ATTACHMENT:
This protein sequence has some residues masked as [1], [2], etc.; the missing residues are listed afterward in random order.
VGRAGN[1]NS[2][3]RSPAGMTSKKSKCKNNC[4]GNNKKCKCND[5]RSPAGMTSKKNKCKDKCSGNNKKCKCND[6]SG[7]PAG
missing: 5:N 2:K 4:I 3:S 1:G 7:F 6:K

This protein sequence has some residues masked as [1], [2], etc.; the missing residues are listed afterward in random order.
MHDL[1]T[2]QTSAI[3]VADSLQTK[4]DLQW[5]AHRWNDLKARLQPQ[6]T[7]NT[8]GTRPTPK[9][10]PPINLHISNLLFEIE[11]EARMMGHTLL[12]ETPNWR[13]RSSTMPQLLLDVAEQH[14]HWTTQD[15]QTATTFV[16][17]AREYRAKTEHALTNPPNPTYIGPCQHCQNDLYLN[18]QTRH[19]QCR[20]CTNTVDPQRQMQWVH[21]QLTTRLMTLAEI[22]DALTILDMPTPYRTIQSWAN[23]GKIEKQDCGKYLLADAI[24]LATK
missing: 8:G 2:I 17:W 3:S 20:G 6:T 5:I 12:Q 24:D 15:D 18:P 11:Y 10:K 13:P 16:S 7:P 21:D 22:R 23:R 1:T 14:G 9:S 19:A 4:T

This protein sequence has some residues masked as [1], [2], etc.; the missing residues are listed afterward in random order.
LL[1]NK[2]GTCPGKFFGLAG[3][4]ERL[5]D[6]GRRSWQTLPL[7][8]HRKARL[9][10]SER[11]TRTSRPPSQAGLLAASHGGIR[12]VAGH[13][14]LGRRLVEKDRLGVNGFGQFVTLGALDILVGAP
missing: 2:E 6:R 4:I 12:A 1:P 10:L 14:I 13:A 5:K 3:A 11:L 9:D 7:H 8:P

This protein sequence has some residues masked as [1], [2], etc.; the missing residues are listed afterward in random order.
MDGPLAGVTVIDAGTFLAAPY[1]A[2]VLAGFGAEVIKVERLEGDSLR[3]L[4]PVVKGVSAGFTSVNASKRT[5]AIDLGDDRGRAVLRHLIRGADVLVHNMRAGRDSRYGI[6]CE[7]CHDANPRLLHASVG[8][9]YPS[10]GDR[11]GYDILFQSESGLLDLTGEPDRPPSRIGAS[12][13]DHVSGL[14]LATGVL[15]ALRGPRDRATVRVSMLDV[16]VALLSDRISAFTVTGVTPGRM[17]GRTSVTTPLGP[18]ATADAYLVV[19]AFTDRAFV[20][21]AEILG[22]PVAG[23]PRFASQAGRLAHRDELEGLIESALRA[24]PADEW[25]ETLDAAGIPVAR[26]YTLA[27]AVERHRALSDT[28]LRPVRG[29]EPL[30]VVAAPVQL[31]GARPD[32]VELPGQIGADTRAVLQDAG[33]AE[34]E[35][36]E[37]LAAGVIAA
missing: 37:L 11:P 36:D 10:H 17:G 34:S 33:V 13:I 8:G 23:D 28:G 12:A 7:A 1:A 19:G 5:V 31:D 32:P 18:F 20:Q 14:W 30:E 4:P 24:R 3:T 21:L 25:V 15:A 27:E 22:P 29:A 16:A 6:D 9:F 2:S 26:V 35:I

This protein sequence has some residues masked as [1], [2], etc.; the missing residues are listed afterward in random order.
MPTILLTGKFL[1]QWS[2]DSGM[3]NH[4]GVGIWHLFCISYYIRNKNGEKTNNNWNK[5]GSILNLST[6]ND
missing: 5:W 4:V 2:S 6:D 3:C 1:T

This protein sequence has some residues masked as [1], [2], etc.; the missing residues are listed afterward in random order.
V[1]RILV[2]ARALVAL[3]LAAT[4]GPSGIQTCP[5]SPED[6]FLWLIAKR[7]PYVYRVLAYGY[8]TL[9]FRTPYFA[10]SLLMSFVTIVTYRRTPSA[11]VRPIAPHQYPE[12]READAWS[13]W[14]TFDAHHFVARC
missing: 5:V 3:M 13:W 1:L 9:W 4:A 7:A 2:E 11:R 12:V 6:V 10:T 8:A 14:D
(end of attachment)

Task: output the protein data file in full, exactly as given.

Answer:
This protein sequence has some residues masked as [1], [2], etc.; the missing residues are listed afterward in random order.
VGRAGN[1]NS[2][3]RSPAGMTSKKSKCKNNC[4]GNNKKCKCND[5]RSPAGMTSKKNKCKDKCSGNNKKCKCND[6]SG[7]PAG
missing: 5:N 2:K 4:I 3:S 1:G 7:F 6:K

This protein sequence has some residues masked as [1], [2], etc.; the missing residues are listed afterward in random order.
MHDL[1]T[2]QTSAI[3]VADSLQTK[4]DLQW[5]AHRWNDLKARLQPQ[6]T[7]NT[8]GTRPTPK[9][10]PPINLHISNLLFEIE[11]EARMMGHTLL[12]ETPNWR[13]RSSTMPQLLLDVAEQH[14]HWTTQD[15]QTATTFV[16][17]AREYRAKTEHALTNPPNPTYIGPCQHCQNDLYLN[18]QTRH[19]QCR[20]CTNTVDPQRQMQWVH[21]QLTTRLMTLAEI[22]DALTILDMPTPYRTIQSWAN[23]GKIEKQDCGKYLLADAI[24]LATK
missing: 8:G 2:I 17:W 3:S 20:G 6:T 5:I 12:Q 24:D 15:D 18:P 11:Y 10:K 13:P 16:S 7:P 21:D 22:R 23:R 1:T 14:G 9:S 19:A 4:T

This protein sequence has some residues masked as [1], [2], etc.; the missing residues are listed afterward in random order.
LL[1]NK[2]GTCPGKFFGLAG[3][4]ERL[5]D[6]GRRSWQTLPL[7][8]HRKARL[9][10]SER[11]TRTSRPPSQAGLLAASHGGIR[12]VAGH[13][14]LGRRLVEKDRLGVNGFGQFVTLGALDILVGAP
missing: 2:E 6:R 4:I 12:A 1:P 10:L 14:I 13:A 5:K 3:A 11:L 9:D 7:H 8:P

This protein sequence has some residues masked as [1], [2], etc.; the missing residues are listed afterward in random order.
MDGPLAGVTVIDAGTFLAAPY[1]A[2]VLAGFGAEVIKVERLEGDSLR[3]L[4]PVVKGVSAGFTSVNASKRT[5]AIDLGDDRGRAVLRHLIRGADVLVHNMRAGRDSRYGI[6]CE[7]CHDANPRLLHASVG[8][9]YPS[10]GDR[11]GYDILFQSESGLLDLTGEPDRPPSRIGAS[12][13]DHVSGL[14]LATGVL[15]ALRGPRDRATVRVSMLDV[16]VALLSDRISAFTVTGVTPGRM[17]GRTSVTTPLGP[18]ATADAYLVV[19]AFTDRAFV[20][21]AEILG[22]PVAG[23]PRFASQAGRLAHRDELEGLIESALRA[24]PADEW[25]ETLDAAGIPVAR[26]YTLA[27]AVERHRALSDT[28]LRPVRG[29]EPL[30]VVAAPVQL[31]GARPD[32]VELPGQIGADTRAVLQDAG[33]AE[34]E[35][36]E[37]LAAGVIAA
missing: 37:L 11:P 36:D 10:H 17:G 34:S 33:V 13:I 8:G 23:D 28:G 12:A 7:A 1:A 19:G 5:V 31:D 32:P 18:F 20:Q 14:W 30:E 4:P 24:R 3:T 21:L 25:V 15:A 27:E 22:P 29:A 16:A 6:D 9:F 2:S 26:V 35:I

This protein sequence has some residues masked as [1], [2], etc.; the missing residues are listed afterward in random order.
MPTILLTGKFL[1]QWS[2]DSGM[3]NH[4]GVGIWHLFCISYYIRNKNGEKTNNNWNK[5]GSILNLST[6]ND
missing: 5:W 4:V 2:S 6:D 3:C 1:T

This protein sequence has some residues masked as [1], [2], etc.; the missing residues are listed afterward in random order.
V[1]RILV[2]ARALVAL[3]LAAT[4]GPSGIQTCP[5]SPED[6]FLWLIAKR[7]PYVYRVLAYGY[8]TL[9]FRTPYFA[10]SLLMSFVTIVTYRRTPSA[11]VRPIAPHQYPE[12]READAWS[13]W[14]TFDAHHFVARC
missing: 5:V 3:M 13:W 1:L 9:W 4:A 7:A 2:E 11:R 12:V 6:V 10:T 8:A 14:D